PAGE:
Monday, May 20, 2013

PowerPoint Presentations and Webinars

In 2002, right after graduating from BYU, I presented my first genealogy class on how to do Cemetery Research at our local Family History Center. Since that time my list of classes has grown to twenty, with presentations to about twenty four groups. For some groups I presented numerous times in the past eleven years and to a few only once. Usually the number of classes is one to two at a time, but there were a couple of all day seminars of three or four classes.  Most of the groups are here in Oregon, but some classes were in Washington and at BYU in Utah.

Believe it or not, I am a bit bashful and do get some pre-presentation gitters. There are some lessons learned in the process and now I am sure to be well rested and do not plan for much other activity after the classes. When teaching there is an odd transformation and it usually occurs when the attendees interact well and show an interest in what we are discussing. For me it is most enjoyable to be in a smaller classroom, not big auditoriums, where I can see everyone's face and hand when they go up.

As part of my preparation I often watch other presenter's classes or webinars for insight into how they prepare for teaching. Every presenter seems to have their own style and every attendee will have different ways of learning. While the more polished professionals seem to use the latest PowerPoint tools, some of the most well-known keep their presentations very simple. One of the critical aspects of following a presenter is their handout or syllabus. In the process of updating presentations some, me included, forget to sync the revised presentation to the handout. This can be extremely frustrating for the attendees trying to follow along.

The updating of presentations is very important. Recently another presenter mentioned that he has redone his presentation on four times this year and with the recent changes he must do so again before he presents this summer. This year it was necessary for me to update my presentation on three times. The last time I presented it we went online and did it live, but there were a few glitches at the end. For my community school classes the connection is not good for going online and I was grateful to have made a PowerPoint as a backup plan.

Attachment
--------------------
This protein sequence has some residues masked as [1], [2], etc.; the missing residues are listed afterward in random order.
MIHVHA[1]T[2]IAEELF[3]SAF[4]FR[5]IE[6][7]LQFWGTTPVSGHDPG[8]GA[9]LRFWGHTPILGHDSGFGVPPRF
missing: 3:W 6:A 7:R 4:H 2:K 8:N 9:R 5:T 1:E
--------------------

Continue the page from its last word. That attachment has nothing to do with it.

In 2013 we are seeing so many changes to established websites and new ones being created, that speakers are required to stay current in the latest upgrades. Some of us just want to stick with the old formats, but that is only going to leave us behind in the dust. Not only must we keep current on materials and information, but we must also generate new presentations.

My goal is to create two new PowerPoints every year and to update the others as they are requested by a group. Teaching community school classes has pushed me to do this, as I teach six classes a term and rotate the classes so eighteen are taught in the year. Most of my handouts are available at the PAPAFUG (Portland Area PAF Users Group) website, as are those of other past speakers.

For now I like to stay close to home and there are plenty of speaking opportunities right here. My average for the last few years is about twenty-six classes or about one class every two weeks. There are offers to speak doing a live webinar, but for now I don't feel that is my style. For those who provide webinars, speak at regional and national conferences, and other venues I so appreciate your talents.
Genealogy is a fascinating field and we have so much to learn from one another. Thank you for all those who have taught me so much in this amazing field of family history research.

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